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Visiting suspended at Queen Alexandra Hospital (QA)

 

A stay in hospital can be a daunting time for anyone whether it is for a short or long time. But having someone with you can help you recover and make you feel more at ease.

Keeping in contact with friends and family is important to patients. It is recognised that a balance is needed between maintaining that contact and allowing for rest and recuperation. In response to feedback from patients, families and carers wards and departments have local guidelines about visiting times so please do check before visiting. 

Visiting suspended at Queen Alexandra Hospital (QA)

 

At Portsmouth Hospitals NHS Trust, we are proud to provide expert, compassionate care.

We are here for our local population of about 675,000 residents across Portsmouth and south east Hampshire and care for many people beyond, including providing some tertiary services to a catchment area of more than 2m people.

During your stay in hospital you will meet a number of different members of staff.  All members of staff wear name badges, but if you are not sure who someone is or what they do, please feel free to ask them to introduce themselves and explain what they do. 

If you have any questions about your treatment, please ask a doctor or a nurse.

There are lots of opportunities for you to get involved with the Trust, from volunteering to attending our public meetings, our Annual General Meeting or our hospital open day which is held every year.

Chief Executive's Message

Chief Executive Weekly Message - Sunday 01 December 2019

Date: 02 December 2019

m cubbon

Dear colleague, 

There has been a significant amount of effort from teams across our hospital, and from the health and care providers within Portsmouth and SE Hampshire, to develop plans which will help to alleviate the high levels of bed occupancy we have been experiencing of late.  The bed occupancy pressures have a significant impact on our Emergency Department (ED) and we know this is one of the main reasons for the number of ambulance handover delays we experience.  Although all patients are seen and assessed within minutes of arrival, at our busiest times their experience is not what we would like and the pressure this places on our team within the ED is significant. 

While we wait to see the effect of the plans which are in development, we should recognise the improvements we are starting to see at our front door.  The GP redirection pilot continues to go from strength to strength with at least 30 patients per day having the opportunity to see a GP for their condition at a surgery close to the QA, rather than waiting within the ED.  Our Frailty Assessment Unit (FAU) is also working well, with an average of 9 patients per day accessing the unit.  Our Ambulatory Emergency Care (AEC) unit is routinely taking an additional 10 patients per day, in addition to the high numbers they see already, directly from our ED.  The collective effort from all will make a real difference and enable the occupancy levels within ED to improve.

On Wednesday I was delighted to attend the launch of an exciting new joint initiative with the University of Portsmouth and Clinical Research Network Wessex.  The Supporting Innovation and Growth in Healthcare Technologies (SIGHT) project will give small and medium sized enterprises (SMEs) the support they need to develop new and innovative ways of diagnosing and treating patients, providing access to patient groups, clinicians and academics.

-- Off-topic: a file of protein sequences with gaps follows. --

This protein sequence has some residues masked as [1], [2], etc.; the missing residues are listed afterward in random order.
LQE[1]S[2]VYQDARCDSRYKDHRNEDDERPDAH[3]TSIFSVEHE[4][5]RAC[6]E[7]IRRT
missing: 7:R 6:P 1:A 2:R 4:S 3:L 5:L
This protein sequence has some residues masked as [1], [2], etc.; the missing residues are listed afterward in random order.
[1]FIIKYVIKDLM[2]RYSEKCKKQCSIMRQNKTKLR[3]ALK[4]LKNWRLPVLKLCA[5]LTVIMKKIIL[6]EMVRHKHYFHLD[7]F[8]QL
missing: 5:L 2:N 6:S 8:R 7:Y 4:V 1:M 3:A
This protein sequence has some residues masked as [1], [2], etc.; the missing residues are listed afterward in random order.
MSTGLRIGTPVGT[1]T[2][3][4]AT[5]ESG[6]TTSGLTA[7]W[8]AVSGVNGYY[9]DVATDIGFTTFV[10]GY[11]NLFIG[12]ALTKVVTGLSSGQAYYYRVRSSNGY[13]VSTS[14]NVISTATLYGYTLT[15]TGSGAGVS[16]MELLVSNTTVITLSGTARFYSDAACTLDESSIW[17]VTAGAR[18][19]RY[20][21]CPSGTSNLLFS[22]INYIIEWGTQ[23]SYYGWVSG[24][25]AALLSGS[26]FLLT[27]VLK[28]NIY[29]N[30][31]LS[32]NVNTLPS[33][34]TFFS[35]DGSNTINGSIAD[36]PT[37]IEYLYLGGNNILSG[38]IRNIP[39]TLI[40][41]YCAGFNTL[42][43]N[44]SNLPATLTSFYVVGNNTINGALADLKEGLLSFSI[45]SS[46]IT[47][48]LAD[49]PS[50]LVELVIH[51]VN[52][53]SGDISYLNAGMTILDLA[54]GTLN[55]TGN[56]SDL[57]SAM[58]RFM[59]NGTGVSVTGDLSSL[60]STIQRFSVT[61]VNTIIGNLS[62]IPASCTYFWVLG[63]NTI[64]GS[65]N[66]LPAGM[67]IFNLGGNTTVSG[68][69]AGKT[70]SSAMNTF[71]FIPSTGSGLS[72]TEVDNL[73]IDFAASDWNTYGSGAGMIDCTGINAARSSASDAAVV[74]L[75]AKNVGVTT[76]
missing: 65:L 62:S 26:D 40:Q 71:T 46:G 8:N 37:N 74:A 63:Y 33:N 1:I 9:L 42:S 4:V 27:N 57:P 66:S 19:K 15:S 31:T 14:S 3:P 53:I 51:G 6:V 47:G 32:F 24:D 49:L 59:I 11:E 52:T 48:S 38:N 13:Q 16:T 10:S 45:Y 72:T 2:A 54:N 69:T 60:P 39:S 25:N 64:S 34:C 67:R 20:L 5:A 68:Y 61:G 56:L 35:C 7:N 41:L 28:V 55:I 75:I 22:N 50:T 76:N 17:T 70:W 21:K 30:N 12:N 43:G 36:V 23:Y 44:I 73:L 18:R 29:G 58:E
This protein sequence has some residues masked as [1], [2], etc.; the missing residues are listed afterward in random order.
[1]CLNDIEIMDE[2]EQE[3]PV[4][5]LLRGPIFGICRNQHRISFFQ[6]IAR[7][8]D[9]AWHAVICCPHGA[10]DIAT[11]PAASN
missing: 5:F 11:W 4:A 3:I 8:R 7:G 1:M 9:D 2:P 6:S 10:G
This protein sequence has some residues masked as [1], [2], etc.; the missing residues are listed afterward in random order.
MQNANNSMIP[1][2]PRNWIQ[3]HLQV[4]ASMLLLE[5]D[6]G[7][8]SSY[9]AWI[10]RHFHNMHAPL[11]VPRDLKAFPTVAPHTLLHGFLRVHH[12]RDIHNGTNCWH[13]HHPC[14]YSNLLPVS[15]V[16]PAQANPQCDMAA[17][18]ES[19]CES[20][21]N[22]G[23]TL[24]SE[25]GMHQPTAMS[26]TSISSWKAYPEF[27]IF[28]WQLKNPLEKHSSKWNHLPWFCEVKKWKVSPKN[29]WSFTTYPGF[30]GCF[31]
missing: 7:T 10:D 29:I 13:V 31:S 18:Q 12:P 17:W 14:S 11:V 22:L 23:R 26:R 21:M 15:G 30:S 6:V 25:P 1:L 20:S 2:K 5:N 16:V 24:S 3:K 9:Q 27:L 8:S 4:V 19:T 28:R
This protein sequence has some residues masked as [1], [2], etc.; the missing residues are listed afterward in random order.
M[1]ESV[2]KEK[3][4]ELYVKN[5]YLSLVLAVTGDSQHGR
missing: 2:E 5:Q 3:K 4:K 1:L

The SIGHT project is yet another opportunity for us to build on our 10-year relationship with the University of Portsmouth, including the knowledge and expertise that we already share.  You may recall from my message a few weeks ago that earlier this month we signed a new strategic partnership agreement between our organisations which allows us to build on our current strengths, both academically and clinically.  The SIGHT project is another fantastic example of how, through working collaboratively, we can fast-track innovations for the benefit of our patients and communities, and potentially across the NHS.

Earlier this week I met with Junior Doctors Mess Presidents Dr Matt Smith and Dr Hayley Magill and discussed ways that we could work together to improve some of the facilities available to our junior medical teams, as part of our well-being agenda.  The current Junior Doctors Mess on E level is scheduled to be re-provided on B level, and following the meeting I was pleased to hear that the move should be completed by the end of December.

Finally, on Friday afternoon we were delighted to welcome the Sing Now Choir who performed carols in our main reception to launch a series of Christmas festivities across PHT.  I would like to thank the Hospitals Charity and our League of Friends for providing our Christmas tree to brighten up the area and I suspect individuals and teams across the Trust will also be getting into the festive spirit and decorating their wards and departments. 

In the weeks ahead I look forward to welcoming visitors from across our communities, including local pantomime stars, Portsmouth Football Club, choirs and carol singers.  Everyone is welcome to come along to any one of the upcoming performances and full details are available here

Thank you for the fantastic work you do each and every day, to deliver the best care possible, to each of our patients.

 

Mark Cubbon

Chief Executive

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